# Prove that $g(x):=|f(x)|$ is differentiable iff $f'(a)=0$

Suppose that $f(a)=0$. Prove that $g(x):=|f(x)|$ is differentiable iff $f'(a)=0$

Not sure how to go about this at all. The limit definition that I am working with is

$$g'(a)=\lim_{x \rightarrow a} \frac{g(x)-g(a)}{x-a}= \lim_{x \rightarrow a} \frac{|f(x)|-|f(a)|}{x-a}= \lim_{x \rightarrow a} \frac{|f(x)|}{x-a}=\text{something}$$

On the other hands, if $f'(a)=0$

$$f'(a)=\lim_{x \rightarrow a} \frac{f(x)-f(a)}{x-a}= \lim_{x \rightarrow a} \frac{f(x)}{x-a}=0 \quad\text{iff}\quad \lim_{x\rightarrow a} f(x)=0$$

Then, $g'(a)=\lim\limits_{x \rightarrow a} \dfrac{|f(x)|}{x-a}=0$.

My only question is how to do the other direction.

• Yes, keep going. Remember that $f(a) = 0$. Hence your last expression is equal to ... – Simon S Apr 21 '15 at 21:50

In what follows I'll assume that $f$ is differentiable at $a$.

Suppose $f'(a)\ne0$. Then $$\lim_{x\to a^+}\frac{|f(x)|-|f(a)|}{x-a}= \lim_{x\to a^+}\left|\frac{f(x)}{x-a}\right|=|f'(a)|$$ while $$\lim_{x\to a^-}\frac{|f(x)|-|f(a)|}{x-a}= \lim_{x\to a^-}-\left|\frac{f(x)}{x-a}\right|=-|f'(a)|$$ so the derivative of $g$ at $a$ doesn't exist.

So, if $g$ is differentiable at $a$, then $f'(a)=0$.

For the converse, recall that, if $f$ is differentiable at $a$, then $$f(x)=f(a)+(x-a)f'(a)+(x-a)\varphi(x)$$ where $\lim_{x\to a}\varphi(x)=0$. If $f'(a)=0$, then $f(x)=(x-a)\varphi(x)$, so $g(x)=|x-a|\,|\varphi(x)|$ and $$\lim_{x\to a}\frac{g(x)-g(a)}{x-a}= \lim_{x\to a}\frac{|x-a|}{x-a}|\varphi(x)|=0$$ because $|x-a|/(x-a)$ is bounded in a punctured neighborhood of $a$.

If we don't assume $f$ is differentiable at $a$, then the result is false, in the sense that from the differentiability of $g$ at $a$ we can't conclude $f$ is differentiable at $a$.

A counterexample: the function $g(x)=|f(x)|$ can be differentiable without $f$ being even continuous; indeed, consider $$f(x)=\begin{cases} -1 & \text{if x is rational}\\ 1 & \text{if x is irrational} \end{cases}$$ Then $f$ is nowhere continuous, but of course $g$ is everywhere differentiable, being constant.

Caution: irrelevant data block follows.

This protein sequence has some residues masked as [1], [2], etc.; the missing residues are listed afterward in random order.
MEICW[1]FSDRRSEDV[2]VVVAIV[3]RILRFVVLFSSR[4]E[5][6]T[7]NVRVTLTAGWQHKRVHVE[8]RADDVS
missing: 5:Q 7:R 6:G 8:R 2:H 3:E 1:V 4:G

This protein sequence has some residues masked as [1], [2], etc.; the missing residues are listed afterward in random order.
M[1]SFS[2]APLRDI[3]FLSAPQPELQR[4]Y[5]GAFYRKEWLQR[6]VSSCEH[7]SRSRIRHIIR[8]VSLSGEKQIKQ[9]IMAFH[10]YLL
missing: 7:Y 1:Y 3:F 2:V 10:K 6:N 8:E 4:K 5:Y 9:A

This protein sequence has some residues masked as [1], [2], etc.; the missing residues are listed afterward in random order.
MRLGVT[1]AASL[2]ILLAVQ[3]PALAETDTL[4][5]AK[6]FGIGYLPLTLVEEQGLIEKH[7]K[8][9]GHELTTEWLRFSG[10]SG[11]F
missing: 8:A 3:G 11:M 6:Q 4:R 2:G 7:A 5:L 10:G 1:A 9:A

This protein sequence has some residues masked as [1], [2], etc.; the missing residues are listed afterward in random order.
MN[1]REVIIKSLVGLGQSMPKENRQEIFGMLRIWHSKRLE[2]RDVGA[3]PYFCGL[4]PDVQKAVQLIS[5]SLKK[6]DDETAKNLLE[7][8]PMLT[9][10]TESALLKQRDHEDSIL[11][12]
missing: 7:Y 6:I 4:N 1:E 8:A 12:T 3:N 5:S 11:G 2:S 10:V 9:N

Things could be arranged so that $f$ is continuous at $a$, but not differentiable: $$f(x)=\begin{cases} -x^2 & \text{if x is rational}\\ x^2 & \text{if x is irrational} \end{cases}$$ The function $f$ is continuous at $0$, but not differentiable. However $g(x)=|f(x)|=x^2$ is differentiable at $0$.

• Is it possible for $g'(a)$ to exist but not $f'(a)$ such that $|f'(a)|$ won't make sense? What if $f(x) = x^2+1$ when x is rational and $x^2 -1$ when x is irrational? – Ilham Apr 21 '15 at 22:45
• @Ilham Of course, I'll add the condition and the example. – egreg Apr 21 '15 at 22:46
• Thank you, just thought that that case was the slightly trickier bit so I was looking for a direct proof that won't have to consider the alternative cases, but I think nayrb has one below!Edit: maybe that's for the other direction though – Ilham Apr 21 '15 at 22:47

$$\lim_{x \rightarrow a} \frac{g(x)- g(a)}{x - a} = \lim_{x \rightarrow a} \frac{|f(x)|- |f(a)|}{x - a} = \lim_{x \rightarrow a} \frac{|f(x)|}{x - a} = \lim_{x \rightarrow a} \frac{|f(x) - f(a)|}{x - a}$$

Suppose that $\lim_{x \rightarrow a} \frac{|f(x) - f(a)|}{x - a} = g'(a) \in \mathbb R$ and $|f'(a)| > 0$ (equavalently $f'(a) \neq 0$), then

$$0 < |\lim_{x \rightarrow a} \frac{f(x) - f(a)}{x - a}| = \lim_{x \rightarrow a} |\frac{f(x) - f(a)}{x - a}| = \lim_{x \rightarrow a} \frac{|f(x) - f(a)|}{|x - a|} = \lim_{x \rightarrow a} \frac{|f(x) - f(a)|}{|x - a|} \frac{x-a}{x-a} = g'(a) \lim_{x \rightarrow a} \frac{x-a}{|x-a|}$$ Hence $g'(a) \neq 0$ and $\lim_{x \rightarrow a} \frac{x-a}{|x-a|} = \frac{|f'(a)|}{g'(a)} \in \mathbb{R}$, but does this limit exists ???

• Can $g'(a)$ exist and $f'(a)$ not exist at all, i.e. not only is it not zero, it just doesn't exist? – Ilham Apr 21 '15 at 22:17
• Haven't think about this @Ilham. However I guess that $f'(a)$ is supposed to exist, considering the way the question is written. – brick Apr 21 '15 at 22:23

By the reverse triangle inequality: $$0 \leq |g'(a)| = \lim_{x \to a} \left| \frac{|f(x)|-|f(a)|}{x-a} \right| \leq \lim_{x \to a} \frac{|f(x)-f(a)|}{|x-a|} = \left| \lim_{x \to a} \frac{f(x)-f(a)}{x-a} \right| = |f'(a)| = 0$$

• Is this the direction that supposes $f'(a) = 0$? – Ilham Apr 21 '15 at 22:53